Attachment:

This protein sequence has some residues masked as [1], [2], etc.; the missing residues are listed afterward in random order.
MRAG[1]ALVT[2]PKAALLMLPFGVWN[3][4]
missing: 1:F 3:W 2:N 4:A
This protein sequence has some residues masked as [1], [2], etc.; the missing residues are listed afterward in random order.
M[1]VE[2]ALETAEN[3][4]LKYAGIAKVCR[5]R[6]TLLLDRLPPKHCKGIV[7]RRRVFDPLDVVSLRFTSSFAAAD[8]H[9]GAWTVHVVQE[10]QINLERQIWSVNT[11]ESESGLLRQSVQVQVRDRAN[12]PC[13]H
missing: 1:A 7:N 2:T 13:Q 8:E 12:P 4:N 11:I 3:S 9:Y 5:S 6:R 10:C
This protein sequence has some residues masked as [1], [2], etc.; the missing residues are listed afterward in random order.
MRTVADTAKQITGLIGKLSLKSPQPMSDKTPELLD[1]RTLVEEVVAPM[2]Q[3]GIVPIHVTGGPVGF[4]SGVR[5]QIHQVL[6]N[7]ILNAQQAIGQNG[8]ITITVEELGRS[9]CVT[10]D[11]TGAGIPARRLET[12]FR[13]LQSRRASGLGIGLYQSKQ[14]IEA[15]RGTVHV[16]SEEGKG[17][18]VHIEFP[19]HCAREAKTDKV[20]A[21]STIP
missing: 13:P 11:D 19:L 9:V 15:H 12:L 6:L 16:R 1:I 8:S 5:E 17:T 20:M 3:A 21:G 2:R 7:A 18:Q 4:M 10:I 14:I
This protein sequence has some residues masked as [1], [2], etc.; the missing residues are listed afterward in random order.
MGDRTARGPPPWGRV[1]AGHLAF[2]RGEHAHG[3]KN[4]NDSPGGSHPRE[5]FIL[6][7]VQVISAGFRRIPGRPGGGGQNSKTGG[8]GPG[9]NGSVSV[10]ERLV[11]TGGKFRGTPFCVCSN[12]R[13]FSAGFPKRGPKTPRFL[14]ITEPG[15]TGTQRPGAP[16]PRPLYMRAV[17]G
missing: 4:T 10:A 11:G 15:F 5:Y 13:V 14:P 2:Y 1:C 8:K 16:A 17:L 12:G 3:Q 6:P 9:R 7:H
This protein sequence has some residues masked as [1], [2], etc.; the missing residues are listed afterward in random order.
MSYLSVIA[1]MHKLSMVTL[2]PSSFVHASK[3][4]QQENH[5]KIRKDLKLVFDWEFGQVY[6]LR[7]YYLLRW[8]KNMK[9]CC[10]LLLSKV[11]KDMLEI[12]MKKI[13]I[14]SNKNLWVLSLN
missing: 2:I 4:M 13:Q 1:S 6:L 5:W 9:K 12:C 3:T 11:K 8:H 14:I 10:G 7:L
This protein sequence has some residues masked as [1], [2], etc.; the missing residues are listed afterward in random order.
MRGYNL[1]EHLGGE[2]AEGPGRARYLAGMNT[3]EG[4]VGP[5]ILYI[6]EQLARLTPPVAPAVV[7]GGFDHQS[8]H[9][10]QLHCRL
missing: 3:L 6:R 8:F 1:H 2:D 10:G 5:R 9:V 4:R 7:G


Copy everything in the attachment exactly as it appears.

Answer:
This protein sequence has some residues masked as [1], [2], etc.; the missing residues are listed afterward in random order.
MRAG[1]ALVT[2]PKAALLMLPFGVWN[3][4]
missing: 1:F 3:W 2:N 4:A
This protein sequence has some residues masked as [1], [2], etc.; the missing residues are listed afterward in random order.
M[1]VE[2]ALETAEN[3][4]LKYAGIAKVCR[5]R[6]TLLLDRLPPKHCKGIV[7]RRRVFDPLDVVSLRFTSSFAAAD[8]H[9]GAWTVHVVQE[10]QINLERQIWSVNT[11]ESESGLLRQSVQVQVRDRAN[12]PC[13]H
missing: 1:A 7:N 2:T 13:Q 8:E 12:P 4:N 11:I 3:S 9:Y 5:S 6:R 10:C
This protein sequence has some residues masked as [1], [2], etc.; the missing residues are listed afterward in random order.
MRTVADTAKQITGLIGKLSLKSPQPMSDKTPELLD[1]RTLVEEVVAPM[2]Q[3]GIVPIHVTGGPVGF[4]SGVR[5]QIHQVL[6]N[7]ILNAQQAIGQNG[8]ITITVEELGRS[9]CVT[10]D[11]TGAGIPARRLET[12]FR[13]LQSRRASGLGIGLYQSKQ[14]IEA[15]RGTVHV[16]SEEGKG[17][18]VHIEFP[19]HCAREAKTDKV[20]A[21]STIP
missing: 13:P 11:D 19:L 9:V 15:H 12:L 6:L 16:R 1:I 8:S 5:E 17:T 20:M 3:A 21:G 2:R 7:A 18:Q 4:M 10:I 14:I
This protein sequence has some residues masked as [1], [2], etc.; the missing residues are listed afterward in random order.
MGDRTARGPPPWGRV[1]AGHLAF[2]RGEHAHG[3]KN[4]NDSPGGSHPRE[5]FIL[6][7]VQVISAGFRRIPGRPGGGGQNSKTGG[8]GPG[9]NGSVSV[10]ERLV[11]TGGKFRGTPFCVCSN[12]R[13]FSAGFPKRGPKTPRFL[14]ITEPG[15]TGTQRPGAP[16]PRPLYMRAV[17]G
missing: 4:T 10:A 11:G 15:F 5:Y 13:V 14:P 2:Y 1:C 8:K 16:A 17:L 12:G 3:Q 6:P 9:R 7:H
This protein sequence has some residues masked as [1], [2], etc.; the missing residues are listed afterward in random order.
MSYLSVIA[1]MHKLSMVTL[2]PSSFVHASK[3][4]QQENH[5]KIRKDLKLVFDWEFGQVY[6]LR[7]YYLLRW[8]KNMK[9]CC[10]LLLSKV[11]KDMLEI[12]MKKI[13]I[14]SNKNLWVLSLN
missing: 2:I 4:M 13:Q 1:S 6:L 5:W 9:K 12:C 3:T 11:K 8:H 14:I 10:G 7:L
This protein sequence has some residues masked as [1], [2], etc.; the missing residues are listed afterward in random order.
MRGYNL[1]EHLGGE[2]AEGPGRARYLAGMNT[3]EG[4]VGP[5]ILYI[6]EQLARLTPPVAPAVV[7]GGFDHQS[8]H[9][10]QLHCRL
missing: 3:L 6:R 8:F 1:H 2:D 10:G 5:R 9:V 4:R 7:G